In an earlier posting, I reported on an instance of contempt for content, in the expression to your heart’s content. I saw no semantic motivation for the substitution, so I was reluctant to classify the example as an eggcorn (and the substitution hasn’t been discussed on the ecdb site). Instead, the relationship seemed phonological — which would suggest that the example is a classical malapropism originating (as a fair number of CMs do) in a mis-hearing.

Whatever its origins, to one’s heart’s contempt turns out to be surprisingly common. There are thousands of webhits (but none in Google News and only a few in Google Books, so the error doesn’t seem to be spreading into the mainstream), for instance:

… chances are you will be able to scream, yell and panic to your heart’s contempt – briefly – but you won’t be better off for it (link)

“… well, believe what you will, shutter your limited mind to your heart’s contempt.” (Jonathan Kellerman, Self-Defense, p. 428)

So in the mean time…. I am going to travel, play sports, hike and bake to my heart’s contempt ….. (link)

He intended to smoke to his heart’s contempt during this trip. (James W. Foster, Tales of Vollmer’s Hollow, p. 117)

There are also some hits for contempt to VP ‘content to VP’, as in:

The wife was more tired than I and was quite contempt to stay horizontal. So I told her to enjoy her nap … (link)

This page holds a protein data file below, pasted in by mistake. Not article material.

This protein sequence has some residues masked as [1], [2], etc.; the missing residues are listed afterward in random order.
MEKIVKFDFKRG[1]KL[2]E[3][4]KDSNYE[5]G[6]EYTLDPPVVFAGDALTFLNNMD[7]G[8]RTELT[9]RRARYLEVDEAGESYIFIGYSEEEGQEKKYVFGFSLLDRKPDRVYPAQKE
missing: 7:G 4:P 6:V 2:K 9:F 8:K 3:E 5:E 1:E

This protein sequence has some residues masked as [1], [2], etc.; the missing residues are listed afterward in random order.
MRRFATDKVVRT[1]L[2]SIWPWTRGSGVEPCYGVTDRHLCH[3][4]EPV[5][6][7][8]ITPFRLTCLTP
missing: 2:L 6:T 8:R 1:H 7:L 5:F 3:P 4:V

If it weren’t for the technology being what it is today, I’d be quite contempt to travel back in time – living through the 60s and 70s. (link)

Finally, the reverse substitution, of content for contempt, is attested for in contempt of court, and has been noted in the Eggcorn Forum. A few examples:

Bashir was warned that he might be found in content of court Tuesday if he continues refusing to answer questions. (link)

“The defendant conducted himself with such buffoonery during the beginning of the trial that the judge was forced to hold him in content of court for the remainder of the proceedings.” (link)

The judge indicated the two could be arrested by Federal agents and held in content of court for failure to abide by the injunction. (link)

In the Eggcorn Forum, Peter Forster suggested (on January 7) that the substitution was a cupertino, but commenter nilep doubted this (on January 10) and suggested instead that it was a demi-eggcorn, but even that analysis is dubious, since contempt is a noun while content (with accent on the second syllable) is an adjective; the substitution looks phonologically motivated (again, probably as a result of an initial mis-hearing).

3 Responses to “contempt/content”

  1. Jan Freeman Says:

    Wait, “content” is also a noun, not just an adjective — in fact the OED has “heart’s content” under “content” n. 2. (Still, an odd substitution — I would have thought people knew the meaning of “contempt”.)

  2. arnoldzwicky Says:

    Jan Freeman points out that content (accented on the second syllable) can be a noun (meaning ‘contentedness’) as well as an adjective, a fact that I overlooked. Still, in content of court, with this noun, is semantically bizarre.

  3. Shiva Safari Says:

    Thank you for saving me from writing ‘contempt’ on my blog instead of content. I googled ‘to your heart’s contempt’ because that’s how I had read it many times but it didn’t make sense to me. I stumbled on your blog instantly and found that my intuition hadn’t deceived me.

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